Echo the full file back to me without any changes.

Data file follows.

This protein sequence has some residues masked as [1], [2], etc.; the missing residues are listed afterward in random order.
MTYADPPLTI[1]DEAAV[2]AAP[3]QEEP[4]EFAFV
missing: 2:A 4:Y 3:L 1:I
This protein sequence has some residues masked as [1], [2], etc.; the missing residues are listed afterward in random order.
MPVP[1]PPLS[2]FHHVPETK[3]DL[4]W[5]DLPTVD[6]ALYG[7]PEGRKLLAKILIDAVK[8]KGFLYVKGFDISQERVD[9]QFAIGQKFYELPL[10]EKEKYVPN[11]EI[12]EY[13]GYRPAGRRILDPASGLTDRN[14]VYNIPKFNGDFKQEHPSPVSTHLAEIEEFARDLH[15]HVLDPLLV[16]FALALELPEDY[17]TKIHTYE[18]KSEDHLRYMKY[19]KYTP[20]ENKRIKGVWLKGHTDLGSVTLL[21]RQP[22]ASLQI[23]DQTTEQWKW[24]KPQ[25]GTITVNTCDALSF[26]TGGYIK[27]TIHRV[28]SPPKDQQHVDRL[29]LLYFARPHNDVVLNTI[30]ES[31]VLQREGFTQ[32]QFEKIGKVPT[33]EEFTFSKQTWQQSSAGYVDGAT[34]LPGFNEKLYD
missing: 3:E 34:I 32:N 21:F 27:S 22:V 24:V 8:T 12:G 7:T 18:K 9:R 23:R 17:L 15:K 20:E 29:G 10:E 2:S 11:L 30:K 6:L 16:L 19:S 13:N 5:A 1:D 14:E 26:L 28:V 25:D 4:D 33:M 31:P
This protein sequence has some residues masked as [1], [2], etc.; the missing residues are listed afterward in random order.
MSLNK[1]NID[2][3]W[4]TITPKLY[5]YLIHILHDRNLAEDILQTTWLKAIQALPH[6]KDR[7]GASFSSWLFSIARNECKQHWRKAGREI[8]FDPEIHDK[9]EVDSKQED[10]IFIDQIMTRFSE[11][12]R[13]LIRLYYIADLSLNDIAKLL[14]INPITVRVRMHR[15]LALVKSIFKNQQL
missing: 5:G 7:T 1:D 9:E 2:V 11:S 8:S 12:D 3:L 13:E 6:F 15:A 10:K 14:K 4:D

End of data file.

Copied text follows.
This protein sequence has some residues masked as [1], [2], etc.; the missing residues are listed afterward in random order.
MTYADPPLTI[1]DEAAV[2]AAP[3]QEEP[4]EFAFV
missing: 2:A 4:Y 3:L 1:I
This protein sequence has some residues masked as [1], [2], etc.; the missing residues are listed afterward in random order.
MPVP[1]PPLS[2]FHHVPETK[3]DL[4]W[5]DLPTVD[6]ALYG[7]PEGRKLLAKILIDAVK[8]KGFLYVKGFDISQERVD[9]QFAIGQKFYELPL[10]EKEKYVPN[11]EI[12]EY[13]GYRPAGRRILDPASGLTDRN[14]VYNIPKFNGDFKQEHPSPVSTHLAEIEEFARDLH[15]HVLDPLLV[16]FALALELPEDY[17]TKIHTYE[18]KSEDHLRYMKY[19]KYTP[20]ENKRIKGVWLKGHTDLGSVTLL[21]RQP[22]ASLQI[23]DQTTEQWKW[24]KPQ[25]GTITVNTCDALSF[26]TGGYIK[27]TIHRV[28]SPPKDQQHVDRL[29]LLYFARPHNDVVLNTI[30]ES[31]VLQREGFTQ[32]QFEKIGKVPT[33]EEFTFSKQTWQQSSAGYVDGAT[34]LPGFNEKLYD
missing: 3:E 34:I 32:N 21:F 27:S 22:V 24:V 8:T 12:G 7:T 18:K 9:R 23:R 17:L 15:K 20:E 29:G 10:E 2:S 11:L 30:K 6:L 16:L 19:S 13:N 5:A 1:D 14:E 26:L 28:V 25:D 4:D 33:M 31:P
This protein sequence has some residues masked as [1], [2], etc.; the missing residues are listed afterward in random order.
MSLNK[1]NID[2][3]W[4]TITPKLY[5]YLIHILHDRNLAEDILQTTWLKAIQALPH[6]KDR[7]GASFSSWLFSIARNECKQHWRKAGREI[8]FDPEIHDK[9]EVDSKQED[10]IFIDQIMTRFSE[11][12]R[13]LIRLYYIADLSLNDIAKLL[14]INPITVRVRMHR[15]LALVKSIFKNQQL
missing: 5:G 7:T 1:D 9:E 2:V 11:S 8:S 12:D 3:L 13:E 6:F 15:A 10:K 14:K 4:D